The Young Tiger of the Irrawaddy

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Myanmar’s sudden reversal of years of diplomatic isolation in 2011 has left leaders and investors around the world scrambling to adjust to the new status quo. As Southeast Asia’s second largest country, with vast resources and a history as an agricultural exporter, Myanmar has the clear potential to join the ranks of the boom economies of the 21st century. Avoiding the pitfalls of inequality will require Myanmar to learn from its neighbors’ past mistakes and encourage institution-building and transparency from the outset of its integration into global affairs. However, challenges that stem from structural and underlying conditions will not change for some time. Investors would be wise to weigh these obstacles moving forward, but there are also opportunities.

Myanmar’s neighbors are well-positioned to continue benefiting as the economy develops, especially China, even as resentment towards the Chinese government remains high. The U.S., Japan and other countries such as Thailand and India have a role to play, as well. There is indeed a calling for leadership from these developed nations in helping Myanmar develop. Even for the US, determined as it is to seek pastures in the East to graze in, there are benefits in developing strong ties and alliances with countries like India who understand the region better and have shared history to fall back on and ongoing experience in doing business. Historical underinvestment in infrastructure and education in Myanmar, along with building a stable system remain as strong challenges holding back growth. Organizations like the IMF can play a role in helping to establish systems that guide social reforms and also build investor confidence in institutions there. An important bellwether will be the country’s chairmanship of ASEAN in 2014 and the 2015 national elections, which represent a test of the government’s commitment to democracy.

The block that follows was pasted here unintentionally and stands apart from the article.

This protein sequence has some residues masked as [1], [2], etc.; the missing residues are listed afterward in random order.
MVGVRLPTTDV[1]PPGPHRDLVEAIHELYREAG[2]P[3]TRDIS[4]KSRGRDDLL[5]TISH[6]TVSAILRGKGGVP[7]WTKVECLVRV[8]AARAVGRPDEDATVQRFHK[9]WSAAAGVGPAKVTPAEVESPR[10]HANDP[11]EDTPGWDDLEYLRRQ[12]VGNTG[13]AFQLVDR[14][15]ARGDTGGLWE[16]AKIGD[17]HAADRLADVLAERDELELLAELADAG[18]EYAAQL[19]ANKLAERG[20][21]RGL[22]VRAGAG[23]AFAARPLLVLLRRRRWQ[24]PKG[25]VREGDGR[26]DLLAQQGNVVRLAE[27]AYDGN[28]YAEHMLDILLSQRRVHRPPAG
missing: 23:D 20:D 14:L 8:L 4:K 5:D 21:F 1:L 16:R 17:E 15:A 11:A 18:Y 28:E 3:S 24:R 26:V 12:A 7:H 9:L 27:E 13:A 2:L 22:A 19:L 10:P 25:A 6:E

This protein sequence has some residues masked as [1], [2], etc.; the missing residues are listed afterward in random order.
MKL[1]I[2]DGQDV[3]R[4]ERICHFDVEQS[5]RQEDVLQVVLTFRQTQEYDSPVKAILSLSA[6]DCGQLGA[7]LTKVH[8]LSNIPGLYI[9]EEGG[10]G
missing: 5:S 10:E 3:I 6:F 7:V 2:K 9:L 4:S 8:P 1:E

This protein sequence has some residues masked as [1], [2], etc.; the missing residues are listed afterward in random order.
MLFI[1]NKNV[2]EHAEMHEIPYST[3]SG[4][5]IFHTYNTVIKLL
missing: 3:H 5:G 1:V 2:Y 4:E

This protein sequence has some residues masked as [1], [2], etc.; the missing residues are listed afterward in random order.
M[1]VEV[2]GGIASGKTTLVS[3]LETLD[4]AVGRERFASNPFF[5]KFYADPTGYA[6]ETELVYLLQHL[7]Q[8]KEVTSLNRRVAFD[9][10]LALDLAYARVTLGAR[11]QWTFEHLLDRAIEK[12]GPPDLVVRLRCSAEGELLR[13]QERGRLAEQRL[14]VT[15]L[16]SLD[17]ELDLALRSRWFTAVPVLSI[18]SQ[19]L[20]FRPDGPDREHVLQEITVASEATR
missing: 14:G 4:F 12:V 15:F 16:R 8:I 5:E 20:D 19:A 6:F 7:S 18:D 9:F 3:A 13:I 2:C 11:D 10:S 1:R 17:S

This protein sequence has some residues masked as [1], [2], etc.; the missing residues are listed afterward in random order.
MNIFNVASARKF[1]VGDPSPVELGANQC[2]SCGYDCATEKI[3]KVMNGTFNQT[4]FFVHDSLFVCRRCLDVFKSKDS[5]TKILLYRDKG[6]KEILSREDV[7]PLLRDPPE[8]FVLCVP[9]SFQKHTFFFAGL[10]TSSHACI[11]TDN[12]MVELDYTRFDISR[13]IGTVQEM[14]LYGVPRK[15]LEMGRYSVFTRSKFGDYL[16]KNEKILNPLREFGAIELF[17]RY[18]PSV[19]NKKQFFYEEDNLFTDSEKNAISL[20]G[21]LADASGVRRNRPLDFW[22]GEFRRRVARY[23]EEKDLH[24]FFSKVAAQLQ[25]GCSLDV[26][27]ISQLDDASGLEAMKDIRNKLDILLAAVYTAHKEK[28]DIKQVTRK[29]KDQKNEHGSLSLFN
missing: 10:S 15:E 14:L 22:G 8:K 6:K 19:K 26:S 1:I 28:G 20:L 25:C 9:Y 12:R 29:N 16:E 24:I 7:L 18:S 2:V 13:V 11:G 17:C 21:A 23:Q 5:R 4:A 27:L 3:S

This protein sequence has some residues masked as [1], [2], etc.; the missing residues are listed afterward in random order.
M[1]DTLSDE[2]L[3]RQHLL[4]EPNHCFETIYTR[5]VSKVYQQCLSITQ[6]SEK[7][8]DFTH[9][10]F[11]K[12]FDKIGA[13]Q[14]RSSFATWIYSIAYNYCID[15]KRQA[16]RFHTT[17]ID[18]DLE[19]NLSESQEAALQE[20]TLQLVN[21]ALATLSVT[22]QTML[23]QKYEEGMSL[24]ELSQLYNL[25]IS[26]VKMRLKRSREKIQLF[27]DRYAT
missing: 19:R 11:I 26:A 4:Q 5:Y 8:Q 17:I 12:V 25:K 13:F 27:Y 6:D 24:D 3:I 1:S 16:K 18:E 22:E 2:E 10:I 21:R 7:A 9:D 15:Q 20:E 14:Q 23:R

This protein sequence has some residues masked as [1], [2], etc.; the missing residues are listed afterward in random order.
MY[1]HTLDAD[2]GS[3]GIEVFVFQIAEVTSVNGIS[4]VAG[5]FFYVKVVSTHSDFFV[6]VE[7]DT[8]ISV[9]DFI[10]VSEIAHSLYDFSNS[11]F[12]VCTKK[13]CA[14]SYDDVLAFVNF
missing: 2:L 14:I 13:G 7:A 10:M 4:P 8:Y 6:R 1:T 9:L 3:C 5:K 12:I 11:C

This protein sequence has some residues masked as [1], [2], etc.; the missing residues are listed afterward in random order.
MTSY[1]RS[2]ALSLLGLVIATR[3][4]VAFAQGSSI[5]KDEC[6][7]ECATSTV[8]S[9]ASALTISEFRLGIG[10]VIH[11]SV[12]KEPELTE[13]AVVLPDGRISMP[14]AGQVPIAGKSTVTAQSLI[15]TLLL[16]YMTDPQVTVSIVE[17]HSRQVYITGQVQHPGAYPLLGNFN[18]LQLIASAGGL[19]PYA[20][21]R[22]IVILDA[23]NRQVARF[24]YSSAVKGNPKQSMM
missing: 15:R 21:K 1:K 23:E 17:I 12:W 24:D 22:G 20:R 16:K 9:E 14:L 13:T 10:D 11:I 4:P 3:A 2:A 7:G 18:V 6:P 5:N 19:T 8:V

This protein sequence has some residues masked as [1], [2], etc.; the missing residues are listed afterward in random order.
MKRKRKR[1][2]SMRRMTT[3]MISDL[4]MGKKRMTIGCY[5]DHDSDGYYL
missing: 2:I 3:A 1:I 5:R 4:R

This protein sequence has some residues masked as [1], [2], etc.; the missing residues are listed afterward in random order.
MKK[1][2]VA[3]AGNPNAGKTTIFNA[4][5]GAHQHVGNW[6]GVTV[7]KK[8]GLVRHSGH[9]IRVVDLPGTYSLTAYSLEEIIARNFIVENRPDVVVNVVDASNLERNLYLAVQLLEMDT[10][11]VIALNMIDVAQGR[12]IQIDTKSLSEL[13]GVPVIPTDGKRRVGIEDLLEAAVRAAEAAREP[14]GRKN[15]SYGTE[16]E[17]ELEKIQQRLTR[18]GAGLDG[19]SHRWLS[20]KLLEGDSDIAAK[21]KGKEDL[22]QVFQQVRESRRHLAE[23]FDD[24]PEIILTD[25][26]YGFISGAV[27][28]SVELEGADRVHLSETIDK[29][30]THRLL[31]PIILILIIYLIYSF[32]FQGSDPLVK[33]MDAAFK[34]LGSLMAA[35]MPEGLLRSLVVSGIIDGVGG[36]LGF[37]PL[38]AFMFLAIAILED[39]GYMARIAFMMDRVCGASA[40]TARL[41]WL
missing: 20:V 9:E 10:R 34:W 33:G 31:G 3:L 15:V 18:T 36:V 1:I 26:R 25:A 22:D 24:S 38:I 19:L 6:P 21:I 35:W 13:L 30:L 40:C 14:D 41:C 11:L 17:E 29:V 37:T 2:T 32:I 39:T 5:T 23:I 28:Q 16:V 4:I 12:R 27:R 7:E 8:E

Aung San Suu Kyi speaks on Asian women as the future photo –, Sikarin Thanachaiary
Aung San Suu Kyi speaks on Asian women as the future
photo –, Sikarin Thanachaiary

Myanmar’s political transition was swift and may yet prove to be lasting, but those seeking to take advantage of concurrent GDP growth will need to be patient as the country’s economic and social systems play catch-up. more…